(Colin Meloy/Jenny Conlee/Chris Funk/John Moen/Nate Query)
Always the Bridesmaid: Volume I
If nothing else, we owe a debt of gratitude to Colin Meloy for his valiant attempt to reintroduce the clause "if that really is your name" back into the national lexicon.
In its way, "Valerie Plame" is not that different from a few of the songs on the Decemberists' breakthrough record, 2005's Picaresque. It's a tale of intrigue and espionage gone terribly wrong, and in this it's a logical sequel to "The Bagman's Gambit." But it also follows the lead of the superb "16 Military Wives" in attaching Meloy's melodramatic and antiquated language to current events. Pitchfork calls it "unbearably smug." Sure, but what Decemberists song isn't?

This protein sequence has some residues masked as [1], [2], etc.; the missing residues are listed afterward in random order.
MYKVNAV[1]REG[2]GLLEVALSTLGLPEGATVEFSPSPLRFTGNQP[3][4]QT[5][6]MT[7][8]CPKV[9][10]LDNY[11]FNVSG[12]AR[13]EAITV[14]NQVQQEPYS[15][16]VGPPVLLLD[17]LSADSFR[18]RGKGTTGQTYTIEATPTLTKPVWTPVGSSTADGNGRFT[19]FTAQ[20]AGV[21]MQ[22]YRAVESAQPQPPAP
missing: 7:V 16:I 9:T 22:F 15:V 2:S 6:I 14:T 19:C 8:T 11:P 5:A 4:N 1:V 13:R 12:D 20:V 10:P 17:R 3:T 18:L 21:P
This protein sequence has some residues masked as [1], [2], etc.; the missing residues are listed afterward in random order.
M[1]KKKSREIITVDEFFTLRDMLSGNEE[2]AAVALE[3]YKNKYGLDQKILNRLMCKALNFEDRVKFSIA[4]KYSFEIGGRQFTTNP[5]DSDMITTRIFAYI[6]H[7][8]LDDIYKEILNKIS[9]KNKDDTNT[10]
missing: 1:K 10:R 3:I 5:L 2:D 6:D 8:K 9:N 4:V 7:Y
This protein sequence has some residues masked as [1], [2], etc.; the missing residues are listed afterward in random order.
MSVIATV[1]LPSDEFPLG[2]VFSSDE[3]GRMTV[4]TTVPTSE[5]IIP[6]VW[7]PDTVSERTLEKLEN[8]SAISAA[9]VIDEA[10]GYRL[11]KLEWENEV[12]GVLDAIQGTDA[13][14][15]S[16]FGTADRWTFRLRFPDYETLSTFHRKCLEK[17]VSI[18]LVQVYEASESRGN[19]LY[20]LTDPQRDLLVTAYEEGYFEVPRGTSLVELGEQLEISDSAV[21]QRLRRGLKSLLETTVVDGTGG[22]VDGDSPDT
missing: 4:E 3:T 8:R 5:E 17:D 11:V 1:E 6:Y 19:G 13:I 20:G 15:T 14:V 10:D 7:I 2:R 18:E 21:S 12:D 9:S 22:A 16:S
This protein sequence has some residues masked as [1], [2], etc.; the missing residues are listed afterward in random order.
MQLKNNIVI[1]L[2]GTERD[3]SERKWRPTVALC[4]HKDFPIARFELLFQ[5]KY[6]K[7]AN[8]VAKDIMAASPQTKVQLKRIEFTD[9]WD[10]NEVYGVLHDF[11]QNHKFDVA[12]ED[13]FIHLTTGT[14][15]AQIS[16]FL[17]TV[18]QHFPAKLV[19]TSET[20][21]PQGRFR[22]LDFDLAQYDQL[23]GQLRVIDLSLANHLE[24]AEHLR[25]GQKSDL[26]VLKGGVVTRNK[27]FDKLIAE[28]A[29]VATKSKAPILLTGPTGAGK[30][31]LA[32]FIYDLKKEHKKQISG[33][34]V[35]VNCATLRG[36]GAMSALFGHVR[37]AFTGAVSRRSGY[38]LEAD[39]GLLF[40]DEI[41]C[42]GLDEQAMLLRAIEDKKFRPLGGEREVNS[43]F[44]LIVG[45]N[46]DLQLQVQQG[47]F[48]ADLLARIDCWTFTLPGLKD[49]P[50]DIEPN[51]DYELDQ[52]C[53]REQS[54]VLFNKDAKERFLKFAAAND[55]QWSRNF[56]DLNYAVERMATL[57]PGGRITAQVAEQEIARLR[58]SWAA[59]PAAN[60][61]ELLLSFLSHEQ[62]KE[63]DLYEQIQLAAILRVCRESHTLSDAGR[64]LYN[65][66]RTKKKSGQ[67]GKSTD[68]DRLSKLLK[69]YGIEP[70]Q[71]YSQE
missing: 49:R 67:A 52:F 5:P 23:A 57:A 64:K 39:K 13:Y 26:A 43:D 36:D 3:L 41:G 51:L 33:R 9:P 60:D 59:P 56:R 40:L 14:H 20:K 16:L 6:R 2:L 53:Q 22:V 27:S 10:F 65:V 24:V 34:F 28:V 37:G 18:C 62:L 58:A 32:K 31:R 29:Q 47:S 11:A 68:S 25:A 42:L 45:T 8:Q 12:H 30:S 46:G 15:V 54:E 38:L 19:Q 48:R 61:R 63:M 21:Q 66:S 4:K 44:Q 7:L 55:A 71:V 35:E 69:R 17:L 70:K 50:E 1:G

You'd be foolish to attempt to determine Meloy's genuine feelings toward Plame from the song--they're not in there. Instead, he creates a character, no more or less real than the Ancient Mariner or the Engine Driver or any of his other characters, and writes a five-minute eulogy for her. It's the saddest carnival you've ever heard, and by the time it breaks into full Paul McCartney mode at the end, it's stuck in your head forever.